EUGENE, Ore. -- The American Cancer Society’s annual Relay for Life was held Friday in PK Park.
Organizers said the event is essential to funding cancer research in Oregon. The American Cancer Society is the No. 1 funder of cancer research. All of the Relay for Life events combined are the largest movement to stop cancer in the world, and the Eugene Springfield Relay for Life is the eighth largest one in the world. That’s why their goal this year was to raise $535,000.
Community members said they attend every year because they know far too many people being diagnosed with cancer, and they want to do what they can to stop it.
"More people are still getting diagnosed every year, and that's just a reminder to me that we can't stop," said Susie Hager, a relay participant.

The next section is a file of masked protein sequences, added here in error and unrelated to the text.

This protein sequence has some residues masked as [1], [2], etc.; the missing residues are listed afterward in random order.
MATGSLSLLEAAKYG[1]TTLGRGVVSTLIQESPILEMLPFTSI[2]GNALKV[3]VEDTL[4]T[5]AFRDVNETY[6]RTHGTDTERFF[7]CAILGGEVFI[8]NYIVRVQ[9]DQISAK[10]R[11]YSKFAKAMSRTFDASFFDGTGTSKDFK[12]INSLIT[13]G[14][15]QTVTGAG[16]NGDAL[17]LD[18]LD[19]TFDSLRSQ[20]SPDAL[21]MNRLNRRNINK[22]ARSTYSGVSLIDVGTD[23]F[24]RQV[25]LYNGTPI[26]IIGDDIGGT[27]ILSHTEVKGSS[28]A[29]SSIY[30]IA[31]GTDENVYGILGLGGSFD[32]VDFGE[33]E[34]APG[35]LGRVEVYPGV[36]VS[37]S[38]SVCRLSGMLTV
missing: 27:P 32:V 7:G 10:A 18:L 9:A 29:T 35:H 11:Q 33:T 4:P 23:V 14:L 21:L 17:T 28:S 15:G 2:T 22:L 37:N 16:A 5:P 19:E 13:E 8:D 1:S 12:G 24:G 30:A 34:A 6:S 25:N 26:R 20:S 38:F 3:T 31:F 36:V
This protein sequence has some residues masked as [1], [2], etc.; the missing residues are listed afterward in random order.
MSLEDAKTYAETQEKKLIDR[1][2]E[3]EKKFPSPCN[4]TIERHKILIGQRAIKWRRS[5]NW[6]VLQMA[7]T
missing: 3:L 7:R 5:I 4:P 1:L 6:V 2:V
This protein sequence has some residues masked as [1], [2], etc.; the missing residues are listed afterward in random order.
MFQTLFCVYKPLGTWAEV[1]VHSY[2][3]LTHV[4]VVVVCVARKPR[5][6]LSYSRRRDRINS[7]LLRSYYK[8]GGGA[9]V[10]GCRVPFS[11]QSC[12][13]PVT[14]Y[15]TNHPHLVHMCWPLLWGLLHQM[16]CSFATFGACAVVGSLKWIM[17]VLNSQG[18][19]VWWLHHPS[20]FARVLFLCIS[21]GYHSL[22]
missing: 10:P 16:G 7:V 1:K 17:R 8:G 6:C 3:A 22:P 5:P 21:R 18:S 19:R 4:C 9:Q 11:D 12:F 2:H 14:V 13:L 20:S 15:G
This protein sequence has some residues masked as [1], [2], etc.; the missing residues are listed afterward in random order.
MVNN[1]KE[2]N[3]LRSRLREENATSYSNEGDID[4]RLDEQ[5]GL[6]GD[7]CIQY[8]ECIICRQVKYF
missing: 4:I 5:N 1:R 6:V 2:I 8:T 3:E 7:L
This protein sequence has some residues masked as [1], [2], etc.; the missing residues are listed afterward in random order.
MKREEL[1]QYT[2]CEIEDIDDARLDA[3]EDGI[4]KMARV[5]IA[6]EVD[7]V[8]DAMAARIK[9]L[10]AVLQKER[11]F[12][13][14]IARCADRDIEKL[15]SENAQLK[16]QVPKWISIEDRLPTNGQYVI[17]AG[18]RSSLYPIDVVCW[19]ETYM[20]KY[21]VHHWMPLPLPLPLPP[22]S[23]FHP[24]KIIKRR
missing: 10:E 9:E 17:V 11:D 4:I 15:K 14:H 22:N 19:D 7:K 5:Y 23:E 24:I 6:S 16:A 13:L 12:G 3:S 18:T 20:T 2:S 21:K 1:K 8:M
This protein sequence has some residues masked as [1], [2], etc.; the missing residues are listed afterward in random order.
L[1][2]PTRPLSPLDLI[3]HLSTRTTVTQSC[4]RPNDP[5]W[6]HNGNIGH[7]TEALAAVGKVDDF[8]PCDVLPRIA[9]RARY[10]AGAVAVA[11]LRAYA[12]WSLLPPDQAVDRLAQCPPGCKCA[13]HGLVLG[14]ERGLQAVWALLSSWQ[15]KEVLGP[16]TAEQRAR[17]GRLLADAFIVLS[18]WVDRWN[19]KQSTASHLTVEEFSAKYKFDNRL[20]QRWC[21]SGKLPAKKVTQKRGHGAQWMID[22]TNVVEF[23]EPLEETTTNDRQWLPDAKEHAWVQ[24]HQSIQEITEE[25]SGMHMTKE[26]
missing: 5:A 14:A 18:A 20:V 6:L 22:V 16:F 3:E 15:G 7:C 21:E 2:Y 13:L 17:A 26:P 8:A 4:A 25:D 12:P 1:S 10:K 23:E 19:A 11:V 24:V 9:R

Hager is a survivor. Though she’s now 20 years free of cancer, she said she continues to fight for those who fear every check up and every day.
Zack Allen is one of those people. He said he was diagnosed with cancer about two years ago, and this is his second Relay for Life getting to call himself cancer free. He said the laps kind of remind him of being in treatment in a way.
"Kind of the push to keep going. Like, I'll do one more lap, I'll do one more lap," Allen said. "That's kind of reminiscent of, oh I have to go to chemo today."
Organizers said that yes, the money is essential to this event, but it’s so much more about making people like Allen and Hager feel safe, supported and loved.
"People can come here and get a taste of what we do, how we celebrate survivorship, honor them, and also memorialize people that we've lost to cancer," said Kristen Salladay, a senior community manager with the American Cancer Society.
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